Deal involves no admission of liability, after allegations the company tried to show lower profits in Australia

Aged care provider and health insurer Bupa has paid the Australian tax office $157m after settling a long-running dispute.

Bupa Australia said the settlement brought an end to a more than decade-long dispute with the ATO over a “number of different matters”, included transfer pricing issues with acquisitions in Australia in 2007 and 2008.

“We are pleased to reach this in-principle agreement,” Bupa said in a statement. “Importantly, the settlement will provide clarity for Bupa Australia and the ATO in relation to how taxes will be assessed in the future.”

The Centre for International Corporate Tax Accountability and Research, which campaigns on tax avoidance and minimisation, welcomed the settlement as a “positive first step”. But principal analyst Jason Ward said Bupa wasn’t the only major for-profit aged care provider that required scrutiny.

“There is a complete lack of accountability for companies that are getting hundreds of millions of dollars in public funds – other taxpayers’ money – to care for Australia’s elderly,” Ward said. “As recommended by the recent Senate Inquiry, this is an issue that must be addressed by the current royal commission into aged care.

Bupa’s tax affairs came under scrutiny last year in a report by the Tax Justice Network. The report alleged that Bupa frequently used related party loans and debts from a corporate restructure, among other things, to reduce its profits in Australia.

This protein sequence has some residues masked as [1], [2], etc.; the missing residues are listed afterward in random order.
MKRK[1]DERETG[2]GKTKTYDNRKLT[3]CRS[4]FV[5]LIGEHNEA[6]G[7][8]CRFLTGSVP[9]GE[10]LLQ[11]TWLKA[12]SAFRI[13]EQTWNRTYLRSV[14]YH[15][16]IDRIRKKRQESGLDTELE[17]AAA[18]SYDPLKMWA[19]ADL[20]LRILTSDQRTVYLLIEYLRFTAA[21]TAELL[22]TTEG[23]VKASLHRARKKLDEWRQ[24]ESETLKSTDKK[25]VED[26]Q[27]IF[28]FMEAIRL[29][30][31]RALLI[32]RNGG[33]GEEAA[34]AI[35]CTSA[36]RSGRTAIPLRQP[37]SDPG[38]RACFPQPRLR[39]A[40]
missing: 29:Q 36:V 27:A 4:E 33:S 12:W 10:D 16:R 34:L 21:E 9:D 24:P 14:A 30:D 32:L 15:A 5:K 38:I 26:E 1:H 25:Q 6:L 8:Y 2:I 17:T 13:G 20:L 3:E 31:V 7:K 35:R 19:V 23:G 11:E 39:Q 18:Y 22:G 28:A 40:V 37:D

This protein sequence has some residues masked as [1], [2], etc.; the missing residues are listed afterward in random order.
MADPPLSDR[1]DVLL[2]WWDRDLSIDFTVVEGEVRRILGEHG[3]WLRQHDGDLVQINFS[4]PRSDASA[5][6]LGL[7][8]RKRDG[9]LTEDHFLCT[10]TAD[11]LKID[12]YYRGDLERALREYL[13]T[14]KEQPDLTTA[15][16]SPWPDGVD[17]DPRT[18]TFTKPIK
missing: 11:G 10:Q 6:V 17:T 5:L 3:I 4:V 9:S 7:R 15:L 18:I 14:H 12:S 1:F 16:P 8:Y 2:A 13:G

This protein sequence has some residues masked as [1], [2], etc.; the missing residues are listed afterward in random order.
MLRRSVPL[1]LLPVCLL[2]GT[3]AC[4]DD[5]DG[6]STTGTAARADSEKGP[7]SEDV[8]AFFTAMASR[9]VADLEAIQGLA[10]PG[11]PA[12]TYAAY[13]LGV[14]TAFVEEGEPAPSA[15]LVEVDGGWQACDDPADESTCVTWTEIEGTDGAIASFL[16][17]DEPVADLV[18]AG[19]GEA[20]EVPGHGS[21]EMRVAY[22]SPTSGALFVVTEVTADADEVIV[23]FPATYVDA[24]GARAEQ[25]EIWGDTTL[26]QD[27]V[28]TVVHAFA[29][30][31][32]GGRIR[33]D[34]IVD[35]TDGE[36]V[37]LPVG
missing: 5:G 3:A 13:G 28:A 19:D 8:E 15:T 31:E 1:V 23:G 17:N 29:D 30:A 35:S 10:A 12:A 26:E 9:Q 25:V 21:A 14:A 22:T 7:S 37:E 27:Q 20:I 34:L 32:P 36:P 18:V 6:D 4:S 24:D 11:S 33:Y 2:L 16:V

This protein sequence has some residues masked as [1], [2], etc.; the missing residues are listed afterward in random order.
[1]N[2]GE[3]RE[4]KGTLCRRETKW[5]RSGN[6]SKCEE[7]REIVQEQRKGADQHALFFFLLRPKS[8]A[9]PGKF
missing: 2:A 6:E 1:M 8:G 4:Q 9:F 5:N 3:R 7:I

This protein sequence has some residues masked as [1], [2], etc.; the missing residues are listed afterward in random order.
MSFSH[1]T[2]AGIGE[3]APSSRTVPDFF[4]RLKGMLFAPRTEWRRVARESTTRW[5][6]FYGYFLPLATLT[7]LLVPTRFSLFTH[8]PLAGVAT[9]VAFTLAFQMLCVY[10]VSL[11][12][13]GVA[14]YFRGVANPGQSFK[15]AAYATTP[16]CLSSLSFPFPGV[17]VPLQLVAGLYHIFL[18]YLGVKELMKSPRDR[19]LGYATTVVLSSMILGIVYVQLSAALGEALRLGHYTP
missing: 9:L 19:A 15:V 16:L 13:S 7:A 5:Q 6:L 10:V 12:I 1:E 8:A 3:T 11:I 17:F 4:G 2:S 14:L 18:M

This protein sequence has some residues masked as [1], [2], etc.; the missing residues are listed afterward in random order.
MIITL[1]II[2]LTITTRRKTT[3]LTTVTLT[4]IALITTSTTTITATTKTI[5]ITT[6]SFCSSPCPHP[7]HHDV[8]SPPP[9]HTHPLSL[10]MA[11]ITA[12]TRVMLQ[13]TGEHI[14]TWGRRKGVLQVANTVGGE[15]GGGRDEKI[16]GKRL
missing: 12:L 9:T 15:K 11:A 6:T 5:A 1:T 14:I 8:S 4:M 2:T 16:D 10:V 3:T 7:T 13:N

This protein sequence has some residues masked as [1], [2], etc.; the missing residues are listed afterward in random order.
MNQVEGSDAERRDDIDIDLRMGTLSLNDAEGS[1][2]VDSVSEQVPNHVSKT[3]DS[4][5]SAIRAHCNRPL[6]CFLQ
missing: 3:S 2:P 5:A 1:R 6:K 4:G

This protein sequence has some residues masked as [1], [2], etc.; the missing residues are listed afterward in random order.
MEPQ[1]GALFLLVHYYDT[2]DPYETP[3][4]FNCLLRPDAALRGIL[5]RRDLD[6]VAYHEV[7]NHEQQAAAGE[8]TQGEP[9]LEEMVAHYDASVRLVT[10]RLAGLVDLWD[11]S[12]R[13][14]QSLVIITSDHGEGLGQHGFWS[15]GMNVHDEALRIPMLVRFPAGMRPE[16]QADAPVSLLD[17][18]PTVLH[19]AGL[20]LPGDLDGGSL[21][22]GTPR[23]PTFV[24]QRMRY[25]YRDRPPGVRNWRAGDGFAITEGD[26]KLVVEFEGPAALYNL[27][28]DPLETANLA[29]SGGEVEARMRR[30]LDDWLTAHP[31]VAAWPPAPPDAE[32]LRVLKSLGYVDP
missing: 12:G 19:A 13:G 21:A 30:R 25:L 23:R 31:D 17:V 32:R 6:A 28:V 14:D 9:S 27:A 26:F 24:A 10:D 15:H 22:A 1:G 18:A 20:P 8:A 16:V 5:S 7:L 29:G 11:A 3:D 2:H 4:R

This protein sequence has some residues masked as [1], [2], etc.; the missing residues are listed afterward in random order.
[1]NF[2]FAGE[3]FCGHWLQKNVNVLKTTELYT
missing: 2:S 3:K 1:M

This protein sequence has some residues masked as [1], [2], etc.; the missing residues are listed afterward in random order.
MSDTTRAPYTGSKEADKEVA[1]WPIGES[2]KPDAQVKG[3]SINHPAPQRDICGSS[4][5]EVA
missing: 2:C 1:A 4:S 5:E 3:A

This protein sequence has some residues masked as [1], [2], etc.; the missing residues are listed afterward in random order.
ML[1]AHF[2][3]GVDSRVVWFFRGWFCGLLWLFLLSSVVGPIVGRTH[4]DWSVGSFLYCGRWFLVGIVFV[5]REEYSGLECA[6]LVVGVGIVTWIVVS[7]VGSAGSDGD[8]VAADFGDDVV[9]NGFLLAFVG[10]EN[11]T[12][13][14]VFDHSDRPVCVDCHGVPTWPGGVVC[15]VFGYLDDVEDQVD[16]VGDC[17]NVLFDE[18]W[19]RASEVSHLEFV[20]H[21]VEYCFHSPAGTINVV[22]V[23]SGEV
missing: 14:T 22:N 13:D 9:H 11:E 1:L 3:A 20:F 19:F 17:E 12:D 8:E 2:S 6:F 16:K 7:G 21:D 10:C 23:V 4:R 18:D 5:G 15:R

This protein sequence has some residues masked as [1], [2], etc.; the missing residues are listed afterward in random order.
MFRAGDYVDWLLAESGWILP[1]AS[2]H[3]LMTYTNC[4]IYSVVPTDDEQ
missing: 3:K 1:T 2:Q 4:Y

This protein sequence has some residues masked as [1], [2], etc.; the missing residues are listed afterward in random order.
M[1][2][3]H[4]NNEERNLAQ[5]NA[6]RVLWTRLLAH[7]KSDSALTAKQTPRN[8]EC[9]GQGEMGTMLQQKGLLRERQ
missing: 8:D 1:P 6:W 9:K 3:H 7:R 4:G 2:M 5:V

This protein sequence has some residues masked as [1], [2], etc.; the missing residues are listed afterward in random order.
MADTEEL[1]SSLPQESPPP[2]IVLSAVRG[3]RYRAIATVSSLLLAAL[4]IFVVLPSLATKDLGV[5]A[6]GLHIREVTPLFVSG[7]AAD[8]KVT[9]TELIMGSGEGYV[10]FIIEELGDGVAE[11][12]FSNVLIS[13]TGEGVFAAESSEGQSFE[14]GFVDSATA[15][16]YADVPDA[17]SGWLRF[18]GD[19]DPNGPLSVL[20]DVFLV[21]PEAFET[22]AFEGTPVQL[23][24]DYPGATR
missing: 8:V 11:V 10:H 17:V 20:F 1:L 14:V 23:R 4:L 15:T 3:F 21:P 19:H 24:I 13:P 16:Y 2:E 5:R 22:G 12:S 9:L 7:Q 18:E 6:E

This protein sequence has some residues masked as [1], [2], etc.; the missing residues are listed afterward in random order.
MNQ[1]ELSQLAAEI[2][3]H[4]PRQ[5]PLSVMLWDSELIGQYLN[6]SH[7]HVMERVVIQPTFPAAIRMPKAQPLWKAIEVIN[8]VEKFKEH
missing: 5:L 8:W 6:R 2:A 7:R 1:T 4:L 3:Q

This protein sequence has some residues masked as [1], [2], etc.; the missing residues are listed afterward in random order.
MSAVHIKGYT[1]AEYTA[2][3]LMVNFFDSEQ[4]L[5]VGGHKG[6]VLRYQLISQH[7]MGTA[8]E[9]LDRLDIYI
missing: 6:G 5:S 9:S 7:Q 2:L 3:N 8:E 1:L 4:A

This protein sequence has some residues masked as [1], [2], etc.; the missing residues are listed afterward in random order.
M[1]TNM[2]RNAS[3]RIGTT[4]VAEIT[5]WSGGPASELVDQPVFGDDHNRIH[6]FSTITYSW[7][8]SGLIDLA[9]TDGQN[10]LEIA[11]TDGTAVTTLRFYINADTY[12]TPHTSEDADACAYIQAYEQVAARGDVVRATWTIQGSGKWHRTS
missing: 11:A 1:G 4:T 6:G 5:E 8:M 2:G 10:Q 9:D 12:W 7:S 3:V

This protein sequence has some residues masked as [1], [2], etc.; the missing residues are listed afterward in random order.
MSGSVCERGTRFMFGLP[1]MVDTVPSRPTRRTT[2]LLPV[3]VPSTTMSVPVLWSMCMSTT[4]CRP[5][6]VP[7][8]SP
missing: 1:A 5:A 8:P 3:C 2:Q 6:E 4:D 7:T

According to the report, Bupa posted a total income of $7.5bn in Australia in 2015-16, but paid just $105m in tax on a taxable income of $352m. Its aged care business in Australia made more than $663m, about 70% of which was from government funding.

At the time of the report’s release, Bupa denied it had breached any tax laws.

“Bupa paid A$114m in income tax on taxable income of $391m for the year ended 31 December 2016,” a Bupa spokesman said at the time, referring to the calendar year rather than the financial year. “While we have some international related party debt to fund the expansion of our businesses, we consider our associated tax positions are in line with Australian tax law and practices.”

Bupa’s settlement with the ATO this week involved no admission of liability.

Bupa is one of the biggest owners of for-profit aged care residences in Australia, and also offers health insurance, dental and optical services.